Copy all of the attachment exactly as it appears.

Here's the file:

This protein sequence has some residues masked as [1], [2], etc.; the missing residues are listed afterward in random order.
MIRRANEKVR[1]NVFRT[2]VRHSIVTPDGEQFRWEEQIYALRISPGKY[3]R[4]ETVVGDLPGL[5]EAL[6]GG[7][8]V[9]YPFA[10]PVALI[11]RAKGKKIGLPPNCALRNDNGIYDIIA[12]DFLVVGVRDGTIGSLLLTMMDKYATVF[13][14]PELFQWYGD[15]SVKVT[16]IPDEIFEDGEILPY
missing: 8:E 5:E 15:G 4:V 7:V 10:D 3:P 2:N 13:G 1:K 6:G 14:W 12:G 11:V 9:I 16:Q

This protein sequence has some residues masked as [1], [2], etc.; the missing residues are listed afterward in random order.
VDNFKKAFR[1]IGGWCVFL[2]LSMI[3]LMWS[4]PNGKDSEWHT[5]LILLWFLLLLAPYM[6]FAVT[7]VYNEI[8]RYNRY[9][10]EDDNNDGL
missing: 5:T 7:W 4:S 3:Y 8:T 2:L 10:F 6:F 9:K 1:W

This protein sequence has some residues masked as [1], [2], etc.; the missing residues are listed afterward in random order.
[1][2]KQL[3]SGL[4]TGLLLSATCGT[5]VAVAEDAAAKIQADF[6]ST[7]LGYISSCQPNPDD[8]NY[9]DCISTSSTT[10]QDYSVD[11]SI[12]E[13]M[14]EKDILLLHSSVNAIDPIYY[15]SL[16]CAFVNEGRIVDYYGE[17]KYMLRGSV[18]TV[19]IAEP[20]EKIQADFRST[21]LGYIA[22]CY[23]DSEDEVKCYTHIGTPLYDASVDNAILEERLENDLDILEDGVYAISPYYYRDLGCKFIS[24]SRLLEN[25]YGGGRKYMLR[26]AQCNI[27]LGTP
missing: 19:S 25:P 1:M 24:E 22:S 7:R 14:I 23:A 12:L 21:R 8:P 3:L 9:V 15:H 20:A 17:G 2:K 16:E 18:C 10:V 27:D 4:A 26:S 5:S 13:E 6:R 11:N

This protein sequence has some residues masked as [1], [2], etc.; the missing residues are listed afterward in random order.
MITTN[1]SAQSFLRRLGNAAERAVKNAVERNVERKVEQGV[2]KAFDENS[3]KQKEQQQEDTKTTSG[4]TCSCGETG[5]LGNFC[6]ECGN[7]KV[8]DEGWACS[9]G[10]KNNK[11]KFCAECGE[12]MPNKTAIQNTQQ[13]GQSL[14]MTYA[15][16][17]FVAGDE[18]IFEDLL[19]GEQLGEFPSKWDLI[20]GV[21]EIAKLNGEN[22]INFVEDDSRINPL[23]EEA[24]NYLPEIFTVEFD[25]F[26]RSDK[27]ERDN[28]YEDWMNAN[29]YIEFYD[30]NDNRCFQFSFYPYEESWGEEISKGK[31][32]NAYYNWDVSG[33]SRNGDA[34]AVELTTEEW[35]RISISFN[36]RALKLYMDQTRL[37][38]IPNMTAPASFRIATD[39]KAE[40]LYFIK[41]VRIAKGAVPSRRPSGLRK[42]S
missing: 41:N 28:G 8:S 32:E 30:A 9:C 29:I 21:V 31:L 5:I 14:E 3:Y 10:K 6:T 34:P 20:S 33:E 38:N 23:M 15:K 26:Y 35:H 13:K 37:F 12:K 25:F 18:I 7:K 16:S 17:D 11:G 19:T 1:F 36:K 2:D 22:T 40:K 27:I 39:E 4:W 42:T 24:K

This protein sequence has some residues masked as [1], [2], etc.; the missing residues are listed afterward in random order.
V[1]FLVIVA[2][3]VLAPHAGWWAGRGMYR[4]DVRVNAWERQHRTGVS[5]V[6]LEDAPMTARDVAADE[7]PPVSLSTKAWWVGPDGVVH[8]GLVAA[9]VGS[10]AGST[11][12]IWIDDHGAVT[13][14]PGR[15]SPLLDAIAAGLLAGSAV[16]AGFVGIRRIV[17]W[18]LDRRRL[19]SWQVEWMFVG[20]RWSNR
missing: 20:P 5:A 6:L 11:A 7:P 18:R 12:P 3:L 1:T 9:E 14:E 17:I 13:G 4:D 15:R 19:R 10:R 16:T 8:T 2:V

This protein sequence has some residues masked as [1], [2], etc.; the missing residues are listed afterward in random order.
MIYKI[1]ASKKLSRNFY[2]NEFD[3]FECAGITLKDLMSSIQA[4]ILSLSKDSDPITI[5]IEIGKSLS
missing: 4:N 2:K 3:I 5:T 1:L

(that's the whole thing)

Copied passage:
This protein sequence has some residues masked as [1], [2], etc.; the missing residues are listed afterward in random order.
MIRRANEKVR[1]NVFRT[2]VRHSIVTPDGEQFRWEEQIYALRISPGKY[3]R[4]ETVVGDLPGL[5]EAL[6]GG[7][8]V[9]YPFA[10]PVALI[11]RAKGKKIGLPPNCALRNDNGIYDIIA[12]DFLVVGVRDGTIGSLLLTMMDKYATVF[13][14]PELFQWYGD[15]SVKVT[16]IPDEIFEDGEILPY
missing: 8:E 5:E 15:G 4:V 7:V 10:D 3:P 2:N 13:G 1:K 6:G 14:W 12:G 11:V 9:I 16:Q

This protein sequence has some residues masked as [1], [2], etc.; the missing residues are listed afterward in random order.
VDNFKKAFR[1]IGGWCVFL[2]LSMI[3]LMWS[4]PNGKDSEWHT[5]LILLWFLLLLAPYM[6]FAVT[7]VYNEI[8]RYNRY[9][10]EDDNNDGL
missing: 5:T 7:W 4:S 3:Y 8:T 2:L 10:F 6:F 9:K 1:W

This protein sequence has some residues masked as [1], [2], etc.; the missing residues are listed afterward in random order.
[1][2]KQL[3]SGL[4]TGLLLSATCGT[5]VAVAEDAAAKIQADF[6]ST[7]LGYISSCQPNPDD[8]NY[9]DCISTSSTT[10]QDYSVD[11]SI[12]E[13]M[14]EKDILLLHSSVNAIDPIYY[15]SL[16]CAFVNEGRIVDYYGE[17]KYMLRGSV[18]TV[19]IAEP[20]EKIQADFRST[21]LGYIA[22]CY[23]DSEDEVKCYTHIGTPLYDASVDNAILEERLENDLDILEDGVYAISPYYYRDLGCKFIS[24]SRLLEN[25]YGGGRKYMLR[26]AQCNI[27]LGTP
missing: 19:S 25:P 1:M 24:E 22:S 7:R 14:I 23:A 12:L 21:R 8:P 3:L 9:V 15:H 20:A 17:G 2:K 16:E 18:C 10:V 27:D 4:A 26:S 5:S 13:E 6:R 11:N

This protein sequence has some residues masked as [1], [2], etc.; the missing residues are listed afterward in random order.
MITTN[1]SAQSFLRRLGNAAERAVKNAVERNVERKVEQGV[2]KAFDENS[3]KQKEQQQEDTKTTSG[4]TCSCGETG[5]LGNFC[6]ECGN[7]KV[8]DEGWACS[9]G[10]KNNK[11]KFCAECGE[12]MPNKTAIQNTQQ[13]GQSL[14]MTYA[15][16][17]FVAGDE[18]IFEDLL[19]GEQLGEFPSKWDLI[20]GV[21]EIAKLNGEN[22]INFVEDDSRINPL[23]EEA[24]NYLPEIFTVEFD[25]F[26]RSDK[27]ERDN[28]YEDWMNAN[29]YIEFYD[30]NDNRCFQFSFYPYEESWGEEISKGK[31][32]NAYYNWDVSG[33]SRNGDA[34]AVELTTEEW[35]RISISFN[36]RALKLYMDQTRL[37][38]IPNMTAPASFRIATD[39]KAE[40]LYFIK[41]VRIAKGAVPSRRPSGLRK[42]S
missing: 41:N 28:G 8:S 32:E 30:A 9:C 29:I 21:V 31:L 5:I 14:E 3:Y 10:K 6:T 34:P 20:S 33:E 38:N 23:M 15:K 26:Y 35:H 13:K 37:F 12:K 25:F 18:I 7:K 16:S 17:D 11:G 19:T 1:F 36:K 2:D 22:T 40:K 27:I 39:E 4:W 42:T 24:K

This protein sequence has some residues masked as [1], [2], etc.; the missing residues are listed afterward in random order.
V[1]FLVIVA[2][3]VLAPHAGWWAGRGMYR[4]DVRVNAWERQHRTGVS[5]V[6]LEDAPMTARDVAADE[7]PPVSLSTKAWWVGPDGVVH[8]GLVAA[9]VGS[10]AGST[11][12]IWIDDHGAVT[13][14]PGR[15]SPLLDAIAAGLLAGSAV[16]AGFVGIRRIV[17]W[18]LDRRRL[19]SWQVEWMFVG[20]RWSNR
missing: 20:P 5:A 6:L 11:A 7:P 18:R 12:P 3:L 1:T 9:E 14:E 17:I 13:G 4:D 15:R 19:R 10:R 16:T 8:T 2:V

This protein sequence has some residues masked as [1], [2], etc.; the missing residues are listed afterward in random order.
MIYKI[1]ASKKLSRNFY[2]NEFD[3]FECAGITLKDLMSSIQA[4]ILSLSKDSDPITI[5]IEIGKSLS
missing: 4:N 2:K 3:I 5:T 1:L